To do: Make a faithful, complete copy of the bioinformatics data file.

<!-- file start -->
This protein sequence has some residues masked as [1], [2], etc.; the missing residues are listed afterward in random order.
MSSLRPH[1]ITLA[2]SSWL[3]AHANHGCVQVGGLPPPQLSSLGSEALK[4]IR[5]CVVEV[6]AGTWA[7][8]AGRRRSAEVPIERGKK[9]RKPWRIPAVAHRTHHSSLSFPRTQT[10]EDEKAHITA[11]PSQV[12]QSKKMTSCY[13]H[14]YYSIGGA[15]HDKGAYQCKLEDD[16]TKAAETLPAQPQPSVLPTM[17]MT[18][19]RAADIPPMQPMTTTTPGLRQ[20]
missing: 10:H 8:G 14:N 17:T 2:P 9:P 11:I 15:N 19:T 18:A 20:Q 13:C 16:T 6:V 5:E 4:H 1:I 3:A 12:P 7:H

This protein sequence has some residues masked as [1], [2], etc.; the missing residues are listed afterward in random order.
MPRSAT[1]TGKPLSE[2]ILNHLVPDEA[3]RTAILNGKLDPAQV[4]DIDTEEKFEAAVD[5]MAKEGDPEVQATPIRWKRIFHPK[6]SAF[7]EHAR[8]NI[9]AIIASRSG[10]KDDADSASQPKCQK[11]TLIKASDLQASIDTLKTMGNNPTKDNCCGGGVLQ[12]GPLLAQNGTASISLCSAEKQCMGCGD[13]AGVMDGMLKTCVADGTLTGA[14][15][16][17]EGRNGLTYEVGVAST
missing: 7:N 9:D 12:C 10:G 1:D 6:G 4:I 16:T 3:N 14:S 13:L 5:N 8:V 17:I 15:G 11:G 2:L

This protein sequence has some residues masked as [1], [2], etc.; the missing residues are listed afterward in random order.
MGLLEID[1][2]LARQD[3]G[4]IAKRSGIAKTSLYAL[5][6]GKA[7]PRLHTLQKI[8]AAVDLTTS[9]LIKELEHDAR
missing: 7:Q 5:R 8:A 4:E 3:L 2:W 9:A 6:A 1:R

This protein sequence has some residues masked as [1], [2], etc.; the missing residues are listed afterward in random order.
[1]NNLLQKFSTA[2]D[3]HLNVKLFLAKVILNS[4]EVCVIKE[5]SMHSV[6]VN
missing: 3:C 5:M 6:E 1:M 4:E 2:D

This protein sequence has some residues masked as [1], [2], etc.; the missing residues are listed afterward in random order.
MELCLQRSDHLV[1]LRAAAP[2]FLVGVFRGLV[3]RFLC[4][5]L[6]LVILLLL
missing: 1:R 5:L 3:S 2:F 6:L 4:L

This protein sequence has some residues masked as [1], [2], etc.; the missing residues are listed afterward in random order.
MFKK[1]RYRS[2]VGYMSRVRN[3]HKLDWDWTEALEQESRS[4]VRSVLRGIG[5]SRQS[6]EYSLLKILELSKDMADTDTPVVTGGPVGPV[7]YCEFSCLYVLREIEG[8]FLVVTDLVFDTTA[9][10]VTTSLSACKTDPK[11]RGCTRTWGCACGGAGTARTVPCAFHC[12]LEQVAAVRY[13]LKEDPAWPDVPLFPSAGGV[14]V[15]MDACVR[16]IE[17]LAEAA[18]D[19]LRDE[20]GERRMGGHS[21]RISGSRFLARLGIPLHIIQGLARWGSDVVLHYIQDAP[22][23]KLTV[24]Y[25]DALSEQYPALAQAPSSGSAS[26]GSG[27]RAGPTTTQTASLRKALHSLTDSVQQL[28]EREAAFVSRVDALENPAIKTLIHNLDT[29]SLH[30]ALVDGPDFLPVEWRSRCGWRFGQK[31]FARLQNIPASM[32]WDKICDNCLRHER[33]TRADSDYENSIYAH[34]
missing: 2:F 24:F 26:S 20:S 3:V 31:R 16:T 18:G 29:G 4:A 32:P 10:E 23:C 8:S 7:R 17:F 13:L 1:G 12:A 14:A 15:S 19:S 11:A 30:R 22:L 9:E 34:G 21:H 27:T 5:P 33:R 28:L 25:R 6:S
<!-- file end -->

This protein sequence has some residues masked as [1], [2], etc.; the missing residues are listed afterward in random order.
MSSLRPH[1]ITLA[2]SSWL[3]AHANHGCVQVGGLPPPQLSSLGSEALK[4]IR[5]CVVEV[6]AGTWA[7][8]AGRRRSAEVPIERGKK[9]RKPWRIPAVAHRTHHSSLSFPRTQT[10]EDEKAHITA[11]PSQV[12]QSKKMTSCY[13]H[14]YYSIGGA[15]HDKGAYQCKLEDD[16]TKAAETLPAQPQPSVLPTM[17]MT[18][19]RAADIPPMQPMTTTTPGLRQ[20]
missing: 10:H 8:G 14:N 17:T 2:P 9:P 11:I 15:N 19:T 18:A 20:Q 13:C 16:T 6:V 5:E 4:H 1:I 3:A 12:P 7:H

This protein sequence has some residues masked as [1], [2], etc.; the missing residues are listed afterward in random order.
MPRSAT[1]TGKPLSE[2]ILNHLVPDEA[3]RTAILNGKLDPAQV[4]DIDTEEKFEAAVD[5]MAKEGDPEVQATPIRWKRIFHPK[6]SAF[7]EHAR[8]NI[9]AIIASRSG[10]KDDADSASQPKCQK[11]TLIKASDLQASIDTLKTMGNNPTKDNCCGGGVLQ[12]GPLLAQNGTASISLCSAEKQCMGCGD[13]AGVMDGMLKTCVADGTLTGA[14][15][16][17]EGRNGLTYEVGVAST
missing: 7:N 9:D 12:C 10:G 1:D 6:G 4:I 16:T 3:N 14:S 13:L 5:N 8:V 17:I 15:G 11:G 2:L

This protein sequence has some residues masked as [1], [2], etc.; the missing residues are listed afterward in random order.
MGLLEID[1][2]LARQD[3]G[4]IAKRSGIAKTSLYAL[5][6]GKA[7]PRLHTLQKI[8]AAVDLTTS[9]LIKELEHDAR
missing: 7:Q 5:R 8:A 4:E 3:L 2:W 9:A 6:A 1:R

This protein sequence has some residues masked as [1], [2], etc.; the missing residues are listed afterward in random order.
[1]NNLLQKFSTA[2]D[3]HLNVKLFLAKVILNS[4]EVCVIKE[5]SMHSV[6]VN
missing: 3:C 5:M 6:E 1:M 4:E 2:D

This protein sequence has some residues masked as [1], [2], etc.; the missing residues are listed afterward in random order.
MELCLQRSDHLV[1]LRAAAP[2]FLVGVFRGLV[3]RFLC[4][5]L[6]LVILLLL
missing: 1:R 5:L 3:S 2:F 6:L 4:L

This protein sequence has some residues masked as [1], [2], etc.; the missing residues are listed afterward in random order.
MFKK[1]RYRS[2]VGYMSRVRN[3]HKLDWDWTEALEQESRS[4]VRSVLRGIG[5]SRQS[6]EYSLLKILELSKDMADTDTPVVTGGPVGPV[7]YCEFSCLYVLREIEG[8]FLVVTDLVFDTTA[9][10]VTTSLSACKTDPK[11]RGCTRTWGCACGGAGTARTVPCAFHC[12]LEQVAAVRY[13]LKEDPAWPDVPLFPSAGGV[14]V[15]MDACVR[16]IE[17]LAEAA[18]D[19]LRDE[20]GERRMGGHS[21]RISGSRFLARLGIPLHIIQGLARWGSDVVLHYIQDAP[22][23]KLTV[24]Y[25]DALSEQYPALAQAPSSGSAS[26]GSG[27]RAGPTTTQTASLRKALHSLTDSVQQL[28]EREAAFVSRVDALENPAIKTLIHNLDT[29]SLH[30]ALVDGPDFLPVEWRSRCGWRFGQK[31]FARLQNIPASM[32]WDKICDNCLRHER[33]TRADSDYENSIYAH[34]
missing: 2:F 24:F 26:S 20:S 3:V 31:R 16:T 18:G 29:G 4:A 32:P 10:E 23:C 8:S 7:R 17:F 13:L 1:G 12:A 14:A 15:S 19:S 11:A 30:R 22:L 9:E 34:G 21:H 27:T 5:P 33:R 28:L 25:R 6:S